Depending on your industry, you may contend with distinct consumer purchasing habits and this will have a direct impact on which platforms you prioritize. If you are in the licensing space, Etsy becomes a major player. Poshmark is a major platform for fashion; not for electronics or toys. It is critical to focus on the platforms most likely to affect your industry.
Building relationships with key platforms
Once you have identified the key platforms for monitoring and enforcement, brands should seek to engage with them directly.
- 1. Establish key contacts and organizing regular meetings
Through these relationships, escalate concerns and expedite enforcement action in time-sensitive scenarios by bypassing the platform notice sending tool.
- 2. Sign-up for the platform’s Brand Protection programme and tools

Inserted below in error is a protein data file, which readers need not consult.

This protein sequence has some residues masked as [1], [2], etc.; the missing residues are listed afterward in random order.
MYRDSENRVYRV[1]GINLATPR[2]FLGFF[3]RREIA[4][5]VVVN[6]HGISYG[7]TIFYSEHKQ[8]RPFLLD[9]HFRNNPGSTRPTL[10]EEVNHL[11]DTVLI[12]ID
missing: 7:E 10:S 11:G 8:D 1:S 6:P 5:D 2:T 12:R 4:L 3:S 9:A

A core tenet of building a successful relationship is to understand the inner workings of a platform. Communicate with their team to understand how they work and provide frank feedback on what works well and what can improve. This helps evolve the tools at your disposal.
- 3. Using brand protection technology, monitor infringement trends and changes in behavior
You’ll need to use data you’ve collected to facilitate comprehensive intelligence sharing. This way you’ll be able to provide insight on infringement trends to help shape the platforms’ overall strategy and influence any large-scale restructuring required to stop infringement.
- 4. Engage the platform at events and webinars
Consider inviting the platform to participate on panels and webinars alongside your brand to discuss how you are working in collaboration to protect consumers and clean up the online marketplace.
A combination of direct communications, full understanding of the platform, and intelligence sharing means your enforcement efforts are strategic and more likely to be successful. Compliance and platform response times both improve when a strong relationship has been built between platform and brand.